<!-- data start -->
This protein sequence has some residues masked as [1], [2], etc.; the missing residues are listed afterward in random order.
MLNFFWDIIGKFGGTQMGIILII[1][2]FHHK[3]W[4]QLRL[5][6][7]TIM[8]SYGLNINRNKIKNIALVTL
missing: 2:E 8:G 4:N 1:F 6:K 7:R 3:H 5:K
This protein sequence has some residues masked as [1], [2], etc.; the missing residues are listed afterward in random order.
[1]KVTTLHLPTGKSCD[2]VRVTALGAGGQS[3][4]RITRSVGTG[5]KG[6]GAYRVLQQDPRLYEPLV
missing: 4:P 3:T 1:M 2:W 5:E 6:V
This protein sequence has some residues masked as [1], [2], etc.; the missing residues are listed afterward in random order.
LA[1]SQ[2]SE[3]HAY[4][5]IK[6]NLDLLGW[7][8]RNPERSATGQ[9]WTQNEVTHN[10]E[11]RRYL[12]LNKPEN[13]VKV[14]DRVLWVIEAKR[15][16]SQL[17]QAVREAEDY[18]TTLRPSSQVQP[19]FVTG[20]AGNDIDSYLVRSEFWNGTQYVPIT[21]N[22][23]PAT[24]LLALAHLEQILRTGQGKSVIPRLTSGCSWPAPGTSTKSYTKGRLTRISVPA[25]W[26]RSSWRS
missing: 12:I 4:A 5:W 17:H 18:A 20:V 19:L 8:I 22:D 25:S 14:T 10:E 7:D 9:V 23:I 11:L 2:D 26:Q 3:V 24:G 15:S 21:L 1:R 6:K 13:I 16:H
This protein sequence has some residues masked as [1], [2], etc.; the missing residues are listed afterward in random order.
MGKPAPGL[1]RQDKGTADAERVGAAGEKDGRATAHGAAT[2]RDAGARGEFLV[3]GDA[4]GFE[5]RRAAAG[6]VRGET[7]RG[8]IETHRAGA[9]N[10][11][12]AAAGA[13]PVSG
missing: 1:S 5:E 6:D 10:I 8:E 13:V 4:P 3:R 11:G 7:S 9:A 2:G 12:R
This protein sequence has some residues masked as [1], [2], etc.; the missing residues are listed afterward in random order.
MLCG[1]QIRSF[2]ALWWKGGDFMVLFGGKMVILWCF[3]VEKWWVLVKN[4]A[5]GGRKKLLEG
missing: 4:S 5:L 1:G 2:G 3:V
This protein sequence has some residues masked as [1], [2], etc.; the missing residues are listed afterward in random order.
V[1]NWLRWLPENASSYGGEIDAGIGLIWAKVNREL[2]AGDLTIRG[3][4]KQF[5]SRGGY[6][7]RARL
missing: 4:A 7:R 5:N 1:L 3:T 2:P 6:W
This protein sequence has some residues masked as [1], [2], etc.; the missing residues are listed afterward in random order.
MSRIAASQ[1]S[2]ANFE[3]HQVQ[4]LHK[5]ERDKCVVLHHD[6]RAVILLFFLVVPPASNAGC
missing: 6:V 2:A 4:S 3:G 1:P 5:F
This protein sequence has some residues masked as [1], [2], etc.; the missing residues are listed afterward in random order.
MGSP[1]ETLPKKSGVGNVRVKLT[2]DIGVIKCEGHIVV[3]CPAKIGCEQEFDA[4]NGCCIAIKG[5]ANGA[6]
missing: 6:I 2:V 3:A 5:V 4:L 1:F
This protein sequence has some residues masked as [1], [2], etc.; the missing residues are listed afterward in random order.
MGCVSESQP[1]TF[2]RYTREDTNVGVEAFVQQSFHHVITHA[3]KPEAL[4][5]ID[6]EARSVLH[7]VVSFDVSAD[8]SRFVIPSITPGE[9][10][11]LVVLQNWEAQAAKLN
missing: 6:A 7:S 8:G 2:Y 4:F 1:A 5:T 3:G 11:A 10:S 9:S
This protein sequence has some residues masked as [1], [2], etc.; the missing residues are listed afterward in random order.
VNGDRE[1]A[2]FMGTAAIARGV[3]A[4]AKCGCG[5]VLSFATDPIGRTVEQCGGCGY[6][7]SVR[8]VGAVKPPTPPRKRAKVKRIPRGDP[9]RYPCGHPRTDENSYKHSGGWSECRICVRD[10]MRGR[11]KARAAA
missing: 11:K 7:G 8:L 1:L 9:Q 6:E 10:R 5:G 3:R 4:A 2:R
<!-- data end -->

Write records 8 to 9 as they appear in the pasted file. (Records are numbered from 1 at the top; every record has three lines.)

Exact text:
This protein sequence has some residues masked as [1], [2], etc.; the missing residues are listed afterward in random order.
MGSP[1]ETLPKKSGVGNVRVKLT[2]DIGVIKCEGHIVV[3]CPAKIGCEQEFDA[4]NGCCIAIKG[5]ANGA[6]
missing: 6:I 2:V 3:A 5:V 4:L 1:F
This protein sequence has some residues masked as [1], [2], etc.; the missing residues are listed afterward in random order.
MGCVSESQP[1]TF[2]RYTREDTNVGVEAFVQQSFHHVITHA[3]KPEAL[4][5]ID[6]EARSVLH[7]VVSFDVSAD[8]SRFVIPSITPGE[9][10][11]LVVLQNWEAQAAKLN
missing: 6:A 7:S 8:G 2:Y 4:F 1:A 5:T 3:G 11:A 10:S 9:S